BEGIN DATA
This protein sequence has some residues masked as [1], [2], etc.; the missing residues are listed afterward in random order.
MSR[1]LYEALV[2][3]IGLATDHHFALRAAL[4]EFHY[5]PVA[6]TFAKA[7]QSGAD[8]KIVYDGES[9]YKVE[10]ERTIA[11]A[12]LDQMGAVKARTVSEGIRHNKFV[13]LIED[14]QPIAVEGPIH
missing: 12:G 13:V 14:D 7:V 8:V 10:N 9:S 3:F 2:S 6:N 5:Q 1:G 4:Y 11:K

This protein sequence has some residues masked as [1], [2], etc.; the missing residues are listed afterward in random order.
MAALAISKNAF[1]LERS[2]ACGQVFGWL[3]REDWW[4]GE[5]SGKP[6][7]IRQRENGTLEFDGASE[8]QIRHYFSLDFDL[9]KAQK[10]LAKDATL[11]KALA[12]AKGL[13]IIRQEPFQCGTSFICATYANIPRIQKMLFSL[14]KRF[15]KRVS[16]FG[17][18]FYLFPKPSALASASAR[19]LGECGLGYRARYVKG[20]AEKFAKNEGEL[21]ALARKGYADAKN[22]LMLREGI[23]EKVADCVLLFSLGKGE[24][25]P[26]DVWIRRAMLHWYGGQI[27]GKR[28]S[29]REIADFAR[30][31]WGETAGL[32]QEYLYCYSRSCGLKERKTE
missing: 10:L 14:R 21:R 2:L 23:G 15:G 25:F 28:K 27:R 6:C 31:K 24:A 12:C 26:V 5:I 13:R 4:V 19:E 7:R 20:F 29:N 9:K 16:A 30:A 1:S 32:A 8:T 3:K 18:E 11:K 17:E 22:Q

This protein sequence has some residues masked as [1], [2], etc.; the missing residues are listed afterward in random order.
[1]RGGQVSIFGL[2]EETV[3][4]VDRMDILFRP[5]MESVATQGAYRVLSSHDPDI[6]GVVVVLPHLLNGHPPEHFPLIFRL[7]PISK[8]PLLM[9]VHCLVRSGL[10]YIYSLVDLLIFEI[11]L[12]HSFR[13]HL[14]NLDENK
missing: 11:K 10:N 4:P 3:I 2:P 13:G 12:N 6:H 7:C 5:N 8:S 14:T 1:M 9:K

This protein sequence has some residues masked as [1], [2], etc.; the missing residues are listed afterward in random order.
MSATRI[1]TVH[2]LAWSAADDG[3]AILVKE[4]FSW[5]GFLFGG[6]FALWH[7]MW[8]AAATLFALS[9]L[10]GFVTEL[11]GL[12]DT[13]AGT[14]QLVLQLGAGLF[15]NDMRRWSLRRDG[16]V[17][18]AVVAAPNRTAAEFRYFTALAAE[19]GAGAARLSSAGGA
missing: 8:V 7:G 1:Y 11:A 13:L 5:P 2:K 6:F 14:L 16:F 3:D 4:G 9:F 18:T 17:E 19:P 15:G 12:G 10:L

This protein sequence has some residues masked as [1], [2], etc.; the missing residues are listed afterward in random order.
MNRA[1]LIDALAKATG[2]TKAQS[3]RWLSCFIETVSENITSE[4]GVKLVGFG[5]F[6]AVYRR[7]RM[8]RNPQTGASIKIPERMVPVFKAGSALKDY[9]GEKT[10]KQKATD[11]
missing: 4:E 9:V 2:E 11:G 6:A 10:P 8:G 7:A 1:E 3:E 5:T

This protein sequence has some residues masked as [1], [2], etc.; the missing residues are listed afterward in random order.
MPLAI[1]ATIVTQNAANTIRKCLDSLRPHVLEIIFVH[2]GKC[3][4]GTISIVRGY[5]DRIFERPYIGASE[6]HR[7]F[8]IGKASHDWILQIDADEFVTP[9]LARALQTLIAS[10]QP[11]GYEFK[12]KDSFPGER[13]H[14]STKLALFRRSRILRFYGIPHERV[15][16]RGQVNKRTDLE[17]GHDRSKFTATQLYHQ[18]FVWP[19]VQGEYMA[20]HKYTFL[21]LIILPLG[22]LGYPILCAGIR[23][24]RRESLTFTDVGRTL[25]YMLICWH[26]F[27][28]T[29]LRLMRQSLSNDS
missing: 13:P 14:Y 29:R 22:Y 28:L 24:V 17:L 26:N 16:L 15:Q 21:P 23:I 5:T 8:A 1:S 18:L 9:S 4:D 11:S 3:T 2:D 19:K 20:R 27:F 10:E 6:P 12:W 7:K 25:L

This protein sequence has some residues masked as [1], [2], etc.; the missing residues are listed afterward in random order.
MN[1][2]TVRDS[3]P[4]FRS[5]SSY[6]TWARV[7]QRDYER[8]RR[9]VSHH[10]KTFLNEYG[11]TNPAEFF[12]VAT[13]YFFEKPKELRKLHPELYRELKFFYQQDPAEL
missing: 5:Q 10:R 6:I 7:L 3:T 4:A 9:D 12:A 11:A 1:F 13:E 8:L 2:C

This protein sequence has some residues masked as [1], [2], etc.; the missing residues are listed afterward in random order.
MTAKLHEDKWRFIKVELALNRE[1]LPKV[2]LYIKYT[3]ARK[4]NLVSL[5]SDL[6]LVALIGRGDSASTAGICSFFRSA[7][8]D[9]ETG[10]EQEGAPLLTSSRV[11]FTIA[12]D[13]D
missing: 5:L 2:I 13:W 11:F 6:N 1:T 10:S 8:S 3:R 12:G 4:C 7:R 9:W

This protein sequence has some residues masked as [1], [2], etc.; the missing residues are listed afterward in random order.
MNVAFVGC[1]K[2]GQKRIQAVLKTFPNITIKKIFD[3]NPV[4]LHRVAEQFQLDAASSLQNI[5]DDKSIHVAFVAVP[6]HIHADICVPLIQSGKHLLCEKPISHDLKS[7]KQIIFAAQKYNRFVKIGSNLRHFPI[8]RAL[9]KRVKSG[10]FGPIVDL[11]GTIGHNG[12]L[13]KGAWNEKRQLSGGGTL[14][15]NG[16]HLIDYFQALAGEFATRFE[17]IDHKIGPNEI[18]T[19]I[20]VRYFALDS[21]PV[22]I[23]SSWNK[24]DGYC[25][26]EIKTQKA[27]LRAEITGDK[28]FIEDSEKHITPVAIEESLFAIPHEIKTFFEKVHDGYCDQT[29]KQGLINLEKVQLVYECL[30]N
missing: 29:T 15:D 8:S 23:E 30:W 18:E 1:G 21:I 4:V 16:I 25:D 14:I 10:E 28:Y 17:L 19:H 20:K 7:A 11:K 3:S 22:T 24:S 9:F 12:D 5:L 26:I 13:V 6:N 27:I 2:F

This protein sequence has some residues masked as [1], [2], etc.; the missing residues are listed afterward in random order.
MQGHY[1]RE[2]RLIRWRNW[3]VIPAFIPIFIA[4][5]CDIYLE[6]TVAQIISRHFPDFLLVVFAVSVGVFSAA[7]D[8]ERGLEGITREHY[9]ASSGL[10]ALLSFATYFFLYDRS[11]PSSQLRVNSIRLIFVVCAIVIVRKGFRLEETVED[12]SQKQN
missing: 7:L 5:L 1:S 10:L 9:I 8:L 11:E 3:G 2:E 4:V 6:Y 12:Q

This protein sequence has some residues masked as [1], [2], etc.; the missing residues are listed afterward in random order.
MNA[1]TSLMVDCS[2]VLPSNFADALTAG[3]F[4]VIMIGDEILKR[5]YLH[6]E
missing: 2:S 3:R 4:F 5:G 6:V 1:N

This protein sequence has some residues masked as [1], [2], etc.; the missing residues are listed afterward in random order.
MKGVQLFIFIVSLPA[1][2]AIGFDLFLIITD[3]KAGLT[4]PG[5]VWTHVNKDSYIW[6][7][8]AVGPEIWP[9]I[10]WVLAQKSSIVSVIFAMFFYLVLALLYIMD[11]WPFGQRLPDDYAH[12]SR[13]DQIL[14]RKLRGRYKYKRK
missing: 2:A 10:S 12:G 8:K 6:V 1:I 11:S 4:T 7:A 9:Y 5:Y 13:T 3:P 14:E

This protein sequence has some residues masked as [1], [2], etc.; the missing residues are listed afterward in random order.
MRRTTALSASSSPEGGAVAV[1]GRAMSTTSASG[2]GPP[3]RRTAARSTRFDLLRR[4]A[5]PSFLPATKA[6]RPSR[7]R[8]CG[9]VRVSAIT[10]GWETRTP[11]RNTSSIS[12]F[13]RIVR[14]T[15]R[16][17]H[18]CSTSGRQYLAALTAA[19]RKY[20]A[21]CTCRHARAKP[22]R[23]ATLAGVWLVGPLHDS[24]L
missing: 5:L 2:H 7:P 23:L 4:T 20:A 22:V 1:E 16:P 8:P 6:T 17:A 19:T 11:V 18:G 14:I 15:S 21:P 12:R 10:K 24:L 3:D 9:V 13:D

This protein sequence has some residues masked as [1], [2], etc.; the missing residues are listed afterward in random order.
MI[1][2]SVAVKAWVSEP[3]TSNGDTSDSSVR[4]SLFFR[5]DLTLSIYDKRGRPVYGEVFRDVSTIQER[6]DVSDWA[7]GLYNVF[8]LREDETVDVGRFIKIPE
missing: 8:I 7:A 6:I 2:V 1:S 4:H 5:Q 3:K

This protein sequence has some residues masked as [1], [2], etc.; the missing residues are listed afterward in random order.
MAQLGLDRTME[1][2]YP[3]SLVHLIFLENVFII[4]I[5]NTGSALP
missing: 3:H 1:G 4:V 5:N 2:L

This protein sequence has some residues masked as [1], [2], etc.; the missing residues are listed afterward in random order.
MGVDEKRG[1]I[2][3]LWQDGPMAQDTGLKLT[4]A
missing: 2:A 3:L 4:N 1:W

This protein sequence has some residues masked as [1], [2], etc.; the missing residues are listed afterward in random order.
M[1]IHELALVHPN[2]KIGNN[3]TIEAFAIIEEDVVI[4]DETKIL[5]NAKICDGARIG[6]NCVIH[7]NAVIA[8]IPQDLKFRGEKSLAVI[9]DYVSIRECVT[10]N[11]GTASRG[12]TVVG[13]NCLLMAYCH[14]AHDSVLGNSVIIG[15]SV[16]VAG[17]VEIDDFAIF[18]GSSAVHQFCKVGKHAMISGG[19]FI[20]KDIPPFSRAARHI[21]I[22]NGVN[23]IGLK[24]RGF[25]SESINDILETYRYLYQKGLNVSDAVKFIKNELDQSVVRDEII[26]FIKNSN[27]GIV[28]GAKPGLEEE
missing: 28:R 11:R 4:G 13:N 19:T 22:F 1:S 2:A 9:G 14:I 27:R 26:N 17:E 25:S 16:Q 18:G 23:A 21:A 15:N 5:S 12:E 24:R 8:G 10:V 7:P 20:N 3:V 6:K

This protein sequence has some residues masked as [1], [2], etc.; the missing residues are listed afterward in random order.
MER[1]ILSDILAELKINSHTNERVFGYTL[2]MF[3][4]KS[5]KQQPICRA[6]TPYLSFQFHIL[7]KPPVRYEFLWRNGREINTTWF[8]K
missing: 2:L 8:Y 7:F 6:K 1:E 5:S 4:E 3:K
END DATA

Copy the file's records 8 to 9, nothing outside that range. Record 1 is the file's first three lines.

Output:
This protein sequence has some residues masked as [1], [2], etc.; the missing residues are listed afterward in random order.
MTAKLHEDKWRFIKVELALNRE[1]LPKV[2]LYIKYT[3]ARK[4]NLVSL[5]SDL[6]LVALIGRGDSASTAGICSFFRSA[7][8]D[9]ETG[10]EQEGAPLLTSSRV[11]FTIA[12]D[13]D
missing: 5:L 2:I 13:W 11:F 6:N 1:T 10:S 8:S 3:R 12:G 4:C 7:R 9:W

This protein sequence has some residues masked as [1], [2], etc.; the missing residues are listed afterward in random order.
MNVAFVGC[1]K[2]GQKRIQAVLKTFPNITIKKIFD[3]NPV[4]LHRVAEQFQLDAASSLQNI[5]DDKSIHVAFVAVP[6]HIHADICVPLIQSGKHLLCEKPISHDLKS[7]KQIIFAAQKYNRFVKIGSNLRHFPI[8]RAL[9]KRVKSG[10]FGPIVDL[11]GTIGHNG[12]L[13]KGAWNEKRQLSGGGTL[14][15]NG[16]HLIDYFQALAGEFATRFE[17]IDHKIGPNEI[18]T[19]I[20]VRYFALDS[21]PV[22]I[23]SSWNK[24]DGYC[25][26]EIKTQKA[27]LRAEITGDK[28]FIEDSEKHITPVAIEESLFAIPHEIKTFFEKVHDGYCDQT[29]KQGLINLEKVQLVYECL[30]N
missing: 29:T 15:D 8:S 23:E 30:W 18:E 1:G 21:I 4:V 16:I 25:D 14:I 10:E 28:Y 17:L 19:H 20:K 7:A 11:K 3:S 22:T 24:S 9:F 12:D 5:L 26:I 13:V 6:N 27:I 2:F